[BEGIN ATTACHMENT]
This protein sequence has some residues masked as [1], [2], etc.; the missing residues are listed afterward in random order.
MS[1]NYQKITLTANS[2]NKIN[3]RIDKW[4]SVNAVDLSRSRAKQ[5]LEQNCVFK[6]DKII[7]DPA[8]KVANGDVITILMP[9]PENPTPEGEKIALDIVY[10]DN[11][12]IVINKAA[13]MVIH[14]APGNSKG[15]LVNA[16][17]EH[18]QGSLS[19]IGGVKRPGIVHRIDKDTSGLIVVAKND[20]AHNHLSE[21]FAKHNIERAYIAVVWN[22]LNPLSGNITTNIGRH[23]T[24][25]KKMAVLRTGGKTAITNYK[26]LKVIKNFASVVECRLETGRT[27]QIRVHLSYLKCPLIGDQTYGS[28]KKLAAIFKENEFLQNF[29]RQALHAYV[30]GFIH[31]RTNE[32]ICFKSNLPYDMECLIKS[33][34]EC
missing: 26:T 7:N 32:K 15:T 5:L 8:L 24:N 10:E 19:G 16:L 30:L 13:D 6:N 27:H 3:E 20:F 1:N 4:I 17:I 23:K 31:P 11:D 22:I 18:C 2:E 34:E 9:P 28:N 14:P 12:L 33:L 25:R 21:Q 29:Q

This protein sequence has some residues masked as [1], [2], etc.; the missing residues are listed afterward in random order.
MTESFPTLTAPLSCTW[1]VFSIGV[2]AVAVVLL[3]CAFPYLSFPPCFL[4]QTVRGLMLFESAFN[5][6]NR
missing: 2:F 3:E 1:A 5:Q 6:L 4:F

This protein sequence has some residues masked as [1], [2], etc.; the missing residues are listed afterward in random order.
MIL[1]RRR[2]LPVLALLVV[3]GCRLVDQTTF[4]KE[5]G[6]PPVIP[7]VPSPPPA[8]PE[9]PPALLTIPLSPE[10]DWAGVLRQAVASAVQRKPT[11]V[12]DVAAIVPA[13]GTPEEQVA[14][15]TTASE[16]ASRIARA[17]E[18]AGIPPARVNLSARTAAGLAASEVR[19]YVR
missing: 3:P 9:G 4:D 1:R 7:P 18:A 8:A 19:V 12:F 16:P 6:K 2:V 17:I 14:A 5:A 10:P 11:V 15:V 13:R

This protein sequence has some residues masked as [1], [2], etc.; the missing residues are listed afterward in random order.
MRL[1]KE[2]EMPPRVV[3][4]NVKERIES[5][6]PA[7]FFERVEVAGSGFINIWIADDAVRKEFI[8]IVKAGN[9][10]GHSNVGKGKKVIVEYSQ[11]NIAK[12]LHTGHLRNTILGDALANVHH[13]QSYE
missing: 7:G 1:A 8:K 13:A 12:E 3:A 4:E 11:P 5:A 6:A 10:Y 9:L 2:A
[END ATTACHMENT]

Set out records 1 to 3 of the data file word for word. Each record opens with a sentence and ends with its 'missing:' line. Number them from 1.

This protein sequence has some residues masked as [1], [2], etc.; the missing residues are listed afterward in random order.
MS[1]NYQKITLTANS[2]NKIN[3]RIDKW[4]SVNAVDLSRSRAKQ[5]LEQNCVFK[6]DKII[7]DPA[8]KVANGDVITILMP[9]PENPTPEGEKIALDIVY[10]DN[11][12]IVINKAA[13]MVIH[14]APGNSKG[15]LVNA[16][17]EH[18]QGSLS[19]IGGVKRPGIVHRIDKDTSGLIVVAKND[20]AHNHLSE[21]FAKHNIERAYIAVVWN[22]LNPLSGNITTNIGRH[23]T[24][25]KKMAVLRTGGKTAITNYK[26]LKVIKNFASVVECRLETGRT[27]QIRVHLSYLKCPLIGDQTYGS[28]KKLAAIFKENEFLQNF[29]RQALHAYV[30]GFIH[31]RTNE[32]ICFKSNLPYDMECLIKS[33][34]EC
missing: 26:T 7:N 32:K 15:T 5:L 8:L 24:N 10:E 19:G 16:L 30:L 13:D 6:N 27:H 3:E 20:F 1:N 4:I 17:I 23:K 31:P 11:D 22:I 18:C 2:E 34:E 9:P 28:N 14:P 12:L 33:L 25:R 21:Q 29:Q

This protein sequence has some residues masked as [1], [2], etc.; the missing residues are listed afterward in random order.
MTESFPTLTAPLSCTW[1]VFSIGV[2]AVAVVLL[3]CAFPYLSFPPCFL[4]QTVRGLMLFESAFN[5][6]NR
missing: 2:F 3:E 1:A 5:Q 6:L 4:F

This protein sequence has some residues masked as [1], [2], etc.; the missing residues are listed afterward in random order.
MIL[1]RRR[2]LPVLALLVV[3]GCRLVDQTTF[4]KE[5]G[6]PPVIP[7]VPSPPPA[8]PE[9]PPALLTIPLSPE[10]DWAGVLRQAVASAVQRKPT[11]V[12]DVAAIVPA[13]GTPEEQVA[14][15]TTASE[16]ASRIARA[17]E[18]AGIPPARVNLSARTAAGLAASEVR[19]YVR
missing: 3:P 9:G 4:D 1:R 7:P 18:A 8:A 19:V 12:F 16:P 6:K 2:V 17:I 14:A 5:A 10:P 11:V 15:V 13:R